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Air pollution and dementia – link to higher mental health service use

Cutting levels of pollution could help free up overstretched psychiatric resources in urban areas, research suggests



Exposure to higher levels of air pollution is linked to increased use of community mental health services by people with dementia, a new study has revealed. 

And by cutting levels of nitrogen dioxide (NO2) and particulate matter, this could help free up overstretched psychiatric resources in urban areas, the research suggests. 

The long-term study focused on four boroughs of South London with heavy traffic, and involved 5,024 older people – aged 65 and over – following a dementia diagnosis, between 2008 and 2012. 

“Based on the evidence presented, we contend that air pollution could be considered an important population-level target to reduce mental health service use in people with dementia, particularly for those with vascular dementia,” say the study authors.

“The reduction in air pollution and particularly NO2 through public health interventions, such as the expansion of ultra-low emission zones, could potentially improve functioning and disease trajectories for people with dementia.

“Reducing pollutant exposure might reduce the use of mental health services in people with dementia, freeing up resources in already considerably stretched psychiatric services.”

An estimated 850,000 people are living with dementia in the UK, with the number projected to increase to 2million by 2050, in tandem with the ageing of the population. Dementia is already the leading cause of death in the UK, note the researchers.

Growing numbers of research projects have focused on the effects of air pollution in older age, including its potential role in the speeding up of cognitive decline and dementia, they add.

But while air pollution has been linked to increased health service use by people with dementia, these studies have largely focused on hospital services, rather than community services, which is where most people with the condition are managed in the UK.

In this study of over 5,000 people in a large area of London, over half (54 per cent, 2,718) had been diagnosed with Alzheimer’s disease, which is caused by plaque deposits and tangles in the brain; a fifth (20 per cent,1,022) had vascular dementia, which is caused by damage to blood vessels in the brain; and over a quarter (26.5 per cent,1,330) had other or unspecified dementia.

Quarterly published estimates of two major air pollutants – nitrogen dioxide (NO2) and particulate matter (PM2.5 and PM10) – covering the area around participants’ homes were linked with their anonymised mental health records for the period 2008-12.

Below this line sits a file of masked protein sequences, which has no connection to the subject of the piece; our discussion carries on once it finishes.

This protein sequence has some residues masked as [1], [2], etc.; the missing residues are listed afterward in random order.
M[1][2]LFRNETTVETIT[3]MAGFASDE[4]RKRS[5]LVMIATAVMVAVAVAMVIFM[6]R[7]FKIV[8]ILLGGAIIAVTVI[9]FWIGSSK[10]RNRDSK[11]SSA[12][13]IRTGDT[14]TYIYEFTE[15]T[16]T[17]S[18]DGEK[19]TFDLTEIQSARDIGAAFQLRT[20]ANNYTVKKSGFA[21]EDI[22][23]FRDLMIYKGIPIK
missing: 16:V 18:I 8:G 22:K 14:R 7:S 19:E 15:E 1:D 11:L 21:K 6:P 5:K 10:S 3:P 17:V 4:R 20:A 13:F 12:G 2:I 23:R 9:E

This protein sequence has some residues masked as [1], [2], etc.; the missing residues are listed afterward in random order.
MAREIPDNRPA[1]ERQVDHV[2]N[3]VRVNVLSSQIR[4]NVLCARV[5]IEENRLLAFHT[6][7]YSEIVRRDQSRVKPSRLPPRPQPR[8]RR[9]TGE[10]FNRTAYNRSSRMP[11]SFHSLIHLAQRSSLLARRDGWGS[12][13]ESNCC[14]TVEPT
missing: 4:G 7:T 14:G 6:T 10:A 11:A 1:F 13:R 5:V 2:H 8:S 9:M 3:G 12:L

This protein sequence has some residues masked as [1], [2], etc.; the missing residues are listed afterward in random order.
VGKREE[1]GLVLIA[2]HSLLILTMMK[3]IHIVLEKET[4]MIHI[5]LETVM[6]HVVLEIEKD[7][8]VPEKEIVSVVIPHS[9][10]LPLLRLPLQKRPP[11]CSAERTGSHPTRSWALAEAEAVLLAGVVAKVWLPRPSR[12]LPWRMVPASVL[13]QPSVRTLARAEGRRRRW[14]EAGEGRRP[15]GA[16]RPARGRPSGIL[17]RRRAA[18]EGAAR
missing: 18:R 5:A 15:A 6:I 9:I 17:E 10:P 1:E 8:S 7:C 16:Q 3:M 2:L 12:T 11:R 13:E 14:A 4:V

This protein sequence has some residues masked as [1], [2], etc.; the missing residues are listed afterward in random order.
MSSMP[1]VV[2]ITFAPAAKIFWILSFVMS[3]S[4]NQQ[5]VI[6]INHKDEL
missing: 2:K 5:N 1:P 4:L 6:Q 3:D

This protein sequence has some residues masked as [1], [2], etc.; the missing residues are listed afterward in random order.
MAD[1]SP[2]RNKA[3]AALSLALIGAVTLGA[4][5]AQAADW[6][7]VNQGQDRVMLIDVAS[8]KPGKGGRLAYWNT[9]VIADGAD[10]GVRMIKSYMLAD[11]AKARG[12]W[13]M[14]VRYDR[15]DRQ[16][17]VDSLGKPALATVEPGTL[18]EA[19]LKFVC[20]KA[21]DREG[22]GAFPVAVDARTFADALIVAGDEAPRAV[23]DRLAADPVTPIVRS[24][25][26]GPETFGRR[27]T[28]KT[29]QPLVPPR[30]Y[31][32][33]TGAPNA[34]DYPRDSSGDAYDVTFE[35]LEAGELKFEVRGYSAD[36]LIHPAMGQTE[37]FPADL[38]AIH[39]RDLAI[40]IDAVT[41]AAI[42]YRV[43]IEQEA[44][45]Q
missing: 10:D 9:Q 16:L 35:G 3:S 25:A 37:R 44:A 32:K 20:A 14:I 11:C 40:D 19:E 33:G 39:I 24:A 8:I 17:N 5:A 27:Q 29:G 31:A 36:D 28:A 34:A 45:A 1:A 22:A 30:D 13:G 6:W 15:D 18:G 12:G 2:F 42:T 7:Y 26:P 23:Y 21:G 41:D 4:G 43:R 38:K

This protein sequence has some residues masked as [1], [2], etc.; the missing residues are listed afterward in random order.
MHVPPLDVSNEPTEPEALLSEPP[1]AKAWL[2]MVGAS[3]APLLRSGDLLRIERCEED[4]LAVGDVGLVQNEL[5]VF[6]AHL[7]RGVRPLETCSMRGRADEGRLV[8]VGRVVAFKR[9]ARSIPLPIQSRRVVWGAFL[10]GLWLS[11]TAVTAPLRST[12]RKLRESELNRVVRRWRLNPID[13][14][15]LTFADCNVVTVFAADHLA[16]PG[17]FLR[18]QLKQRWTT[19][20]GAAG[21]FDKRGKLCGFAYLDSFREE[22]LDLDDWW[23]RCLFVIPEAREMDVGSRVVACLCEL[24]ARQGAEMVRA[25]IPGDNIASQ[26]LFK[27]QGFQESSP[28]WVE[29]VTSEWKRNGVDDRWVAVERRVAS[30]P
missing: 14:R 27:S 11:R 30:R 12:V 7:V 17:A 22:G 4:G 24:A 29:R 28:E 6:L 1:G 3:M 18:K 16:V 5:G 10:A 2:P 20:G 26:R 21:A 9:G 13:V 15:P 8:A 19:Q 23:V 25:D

Exposure to all air pollutants was highest in people with vascular dementia and lowest in those with Alzheimer’s disease.

The monitoring period was divided into three time points: up to 12 months; up to five years; and up to nine years after diagnosis.

In the first year of monitoring, higher exposure to all air pollutants was associated with an increase in the use of community mental health services by people with dementia, after accounting for potentially influential factors.

The higher the level of exposure, the greater the use of these services, particularly for exposure to NO2. This was especially noticeable among those with vascular dementia.

Compared with those living in areas with the lowest levels of exposure to NO2, those living in areas with the highest level of exposure were 27 per cent more likely to use these services.

And those exposed to the highest levels of very small particulate matter (PM2.5) were 33 per cent more likely to use mental health services.

The associations between PM2.5 and more frequent mental health service use were still evident five and nine years later for people with Alzheimer’s disease and vascular dementia, but were most noticeable for those with vascular dementia.

During the study period the Mini Mental State Exam (MMSE) was used to measure brain function and the Health of the Nation Outcomes Scale (HoNOS65+) was used to measure physical health and social activity.

At all time points, exposure to NO2 was associated with higher HoNOS65+ scores, indicating poorer health and social functioning, including the capacity for routine activities of daily living, but not poorer cognition. Similar findings emerged for particulate matter.

Air pollution was not associated with brain function as measured by MMSE results over the study period. But exposure to NO2 was associated with higher HoNOS65+ scores at all time points, indicating poorer health and social functioning, including the capacity for routine activities of daily living. Similar findings emerged for PM2.5.

Based on their findings, the researchers estimate that if the annual PM2.5 exposure in London (11.6 µg/m3 in 2019) fell to 5 µg/m3, as recommended by the World Health Organization, the number of community mental health service contacts by people with dementia could be reduced by 13 per cent a year.

Similarly, reducing annual levels of NO2 (39 µg/m3 in 2019) to the recommended limit of 10 µg/m3 could reduce annual mental health service contacts by 38 per cent.

These estimates are likely to apply to other large cities in high income countries with heavy diesel traffic, they suggest.